Racial, gender gaps identified in teacher scores
Black teachers in Tennessee get lower classroom observation scores than their white peers even when they have similar student achievement metrics, according to a new study from Vanderbilt University.
- The study also found male teachers regularly scored lower than female teachers.
Between the lines: The study found that racial gaps in scoring were more pronounced in schools with less staff diversity but smaller at schools with more Black teachers and leadership.
- Black teachers were also more likely to be assigned students with low achievement or behavioral problems, according to the researchers.
Why it matters: Classroom observations, in which school leadership evaluates teachers at work with students, play a significant role in performance reviews, which can guide some elements of their pay and other personnel decisions.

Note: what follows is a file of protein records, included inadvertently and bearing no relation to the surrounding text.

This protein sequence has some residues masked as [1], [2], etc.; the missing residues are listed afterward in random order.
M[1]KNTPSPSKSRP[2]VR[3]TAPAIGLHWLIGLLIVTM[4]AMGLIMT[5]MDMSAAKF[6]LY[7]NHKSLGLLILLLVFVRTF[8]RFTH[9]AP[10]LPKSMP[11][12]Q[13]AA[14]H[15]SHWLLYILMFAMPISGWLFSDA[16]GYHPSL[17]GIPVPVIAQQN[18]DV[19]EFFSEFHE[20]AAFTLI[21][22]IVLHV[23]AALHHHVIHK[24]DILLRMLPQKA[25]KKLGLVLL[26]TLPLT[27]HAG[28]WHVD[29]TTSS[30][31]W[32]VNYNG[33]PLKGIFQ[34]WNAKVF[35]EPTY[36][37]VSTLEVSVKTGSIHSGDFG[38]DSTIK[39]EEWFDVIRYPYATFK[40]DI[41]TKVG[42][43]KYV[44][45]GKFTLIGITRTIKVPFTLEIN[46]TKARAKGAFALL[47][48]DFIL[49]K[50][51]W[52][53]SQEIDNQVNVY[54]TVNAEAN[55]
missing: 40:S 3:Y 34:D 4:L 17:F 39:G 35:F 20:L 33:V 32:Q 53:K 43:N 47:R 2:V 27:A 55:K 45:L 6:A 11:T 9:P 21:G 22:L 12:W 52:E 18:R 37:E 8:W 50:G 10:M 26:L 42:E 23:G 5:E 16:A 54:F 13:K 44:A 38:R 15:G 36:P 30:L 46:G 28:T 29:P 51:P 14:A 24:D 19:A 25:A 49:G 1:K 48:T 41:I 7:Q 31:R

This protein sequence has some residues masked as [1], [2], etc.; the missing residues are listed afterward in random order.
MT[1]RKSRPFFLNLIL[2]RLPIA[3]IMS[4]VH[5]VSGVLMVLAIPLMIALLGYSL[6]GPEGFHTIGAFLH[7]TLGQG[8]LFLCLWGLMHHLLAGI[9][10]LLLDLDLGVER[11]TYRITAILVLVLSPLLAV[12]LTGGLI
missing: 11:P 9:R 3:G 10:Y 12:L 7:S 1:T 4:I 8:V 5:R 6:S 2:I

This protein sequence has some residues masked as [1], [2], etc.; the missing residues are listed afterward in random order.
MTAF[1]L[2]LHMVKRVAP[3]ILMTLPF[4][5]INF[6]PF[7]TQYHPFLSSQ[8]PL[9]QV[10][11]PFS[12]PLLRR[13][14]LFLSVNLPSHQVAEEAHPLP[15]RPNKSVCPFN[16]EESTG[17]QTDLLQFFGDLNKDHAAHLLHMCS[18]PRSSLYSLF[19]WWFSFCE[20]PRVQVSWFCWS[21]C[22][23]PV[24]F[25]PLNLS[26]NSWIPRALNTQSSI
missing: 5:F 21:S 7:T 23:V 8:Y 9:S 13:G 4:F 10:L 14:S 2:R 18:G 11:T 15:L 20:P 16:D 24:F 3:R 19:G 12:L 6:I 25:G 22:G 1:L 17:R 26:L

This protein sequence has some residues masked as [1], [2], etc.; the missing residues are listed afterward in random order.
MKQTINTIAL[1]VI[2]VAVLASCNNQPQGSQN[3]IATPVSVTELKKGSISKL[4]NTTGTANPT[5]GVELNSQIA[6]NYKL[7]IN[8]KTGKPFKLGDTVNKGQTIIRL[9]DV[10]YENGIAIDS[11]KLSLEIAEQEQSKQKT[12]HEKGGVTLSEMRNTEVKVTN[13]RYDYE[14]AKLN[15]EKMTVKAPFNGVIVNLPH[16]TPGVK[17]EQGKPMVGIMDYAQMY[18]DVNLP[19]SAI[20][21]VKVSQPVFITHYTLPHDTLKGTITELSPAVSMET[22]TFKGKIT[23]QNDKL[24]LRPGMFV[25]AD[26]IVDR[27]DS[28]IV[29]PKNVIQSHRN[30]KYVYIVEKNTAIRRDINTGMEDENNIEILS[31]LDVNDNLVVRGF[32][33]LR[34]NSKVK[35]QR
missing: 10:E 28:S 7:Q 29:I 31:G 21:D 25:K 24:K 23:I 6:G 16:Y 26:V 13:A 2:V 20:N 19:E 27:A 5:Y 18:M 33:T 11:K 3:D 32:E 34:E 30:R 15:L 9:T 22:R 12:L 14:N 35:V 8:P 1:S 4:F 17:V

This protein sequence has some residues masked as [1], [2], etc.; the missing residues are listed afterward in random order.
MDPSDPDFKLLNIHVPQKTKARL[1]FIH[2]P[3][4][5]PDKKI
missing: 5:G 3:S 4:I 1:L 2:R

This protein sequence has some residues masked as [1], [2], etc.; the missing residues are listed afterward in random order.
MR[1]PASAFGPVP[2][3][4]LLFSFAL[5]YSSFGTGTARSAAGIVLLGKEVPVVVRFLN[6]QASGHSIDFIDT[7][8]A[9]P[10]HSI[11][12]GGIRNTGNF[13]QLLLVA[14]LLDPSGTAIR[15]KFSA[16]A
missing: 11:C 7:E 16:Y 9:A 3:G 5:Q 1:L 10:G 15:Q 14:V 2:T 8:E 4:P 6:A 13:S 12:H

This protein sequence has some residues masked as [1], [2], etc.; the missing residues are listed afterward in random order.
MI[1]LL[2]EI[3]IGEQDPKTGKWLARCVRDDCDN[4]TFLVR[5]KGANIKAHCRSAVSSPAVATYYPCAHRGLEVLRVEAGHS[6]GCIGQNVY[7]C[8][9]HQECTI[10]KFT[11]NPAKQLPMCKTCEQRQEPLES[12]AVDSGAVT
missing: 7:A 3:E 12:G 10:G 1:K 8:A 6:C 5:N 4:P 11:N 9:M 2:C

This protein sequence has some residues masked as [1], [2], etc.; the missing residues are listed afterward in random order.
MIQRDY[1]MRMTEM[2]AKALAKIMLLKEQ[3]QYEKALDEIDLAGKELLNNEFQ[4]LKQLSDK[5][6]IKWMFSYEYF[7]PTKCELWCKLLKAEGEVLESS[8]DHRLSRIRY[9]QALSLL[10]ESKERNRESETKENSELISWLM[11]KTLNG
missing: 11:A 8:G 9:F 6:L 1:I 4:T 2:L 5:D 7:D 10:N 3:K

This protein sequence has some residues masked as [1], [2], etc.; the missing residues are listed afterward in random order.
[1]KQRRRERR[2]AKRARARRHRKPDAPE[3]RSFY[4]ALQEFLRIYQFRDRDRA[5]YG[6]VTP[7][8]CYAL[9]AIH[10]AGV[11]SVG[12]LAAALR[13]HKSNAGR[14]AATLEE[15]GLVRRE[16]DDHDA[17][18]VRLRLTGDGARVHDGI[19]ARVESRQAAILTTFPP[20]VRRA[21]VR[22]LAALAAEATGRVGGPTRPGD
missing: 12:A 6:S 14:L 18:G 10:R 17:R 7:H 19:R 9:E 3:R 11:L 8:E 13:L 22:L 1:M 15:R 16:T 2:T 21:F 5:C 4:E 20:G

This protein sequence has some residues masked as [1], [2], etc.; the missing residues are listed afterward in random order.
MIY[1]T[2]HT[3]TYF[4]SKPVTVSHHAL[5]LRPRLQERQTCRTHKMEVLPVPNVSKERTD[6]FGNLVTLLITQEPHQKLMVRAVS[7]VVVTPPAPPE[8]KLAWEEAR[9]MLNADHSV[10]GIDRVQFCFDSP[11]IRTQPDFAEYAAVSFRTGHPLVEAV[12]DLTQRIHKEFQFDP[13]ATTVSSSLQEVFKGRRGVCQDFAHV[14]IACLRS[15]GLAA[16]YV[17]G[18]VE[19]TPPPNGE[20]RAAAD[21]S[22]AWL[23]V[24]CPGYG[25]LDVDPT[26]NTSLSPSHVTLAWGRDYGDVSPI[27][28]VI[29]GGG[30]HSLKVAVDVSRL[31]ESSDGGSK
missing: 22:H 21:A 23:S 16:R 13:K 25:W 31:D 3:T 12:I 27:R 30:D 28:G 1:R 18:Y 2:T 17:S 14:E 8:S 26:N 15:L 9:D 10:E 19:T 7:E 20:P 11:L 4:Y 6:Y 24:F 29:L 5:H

- The review comes as the Tennessee Department of Education is pushing to increase racial diversity among teachers statewide.
What they're saying: The research was led by the Tennessee Education Research Alliance at Vanderbilt University’s Peabody College. Researchers said they hope their findings will guide policymakers as they consider diversity in education.
- "We want observation scores to give accurate information about teachers' effectiveness in the classroom and not to reflect other factors beyond the teachers' control," Vanderbilt professor and alliance faculty director Jason A. Grissom said in a statement.
The fine print: The research team analyzed data for eight school years between 2011-2019.
- While the study pointed to factors that could influence a racial gap in scores, it did not identify a definitive cause. It also did not include possible reasons men systematically scored lower than women.
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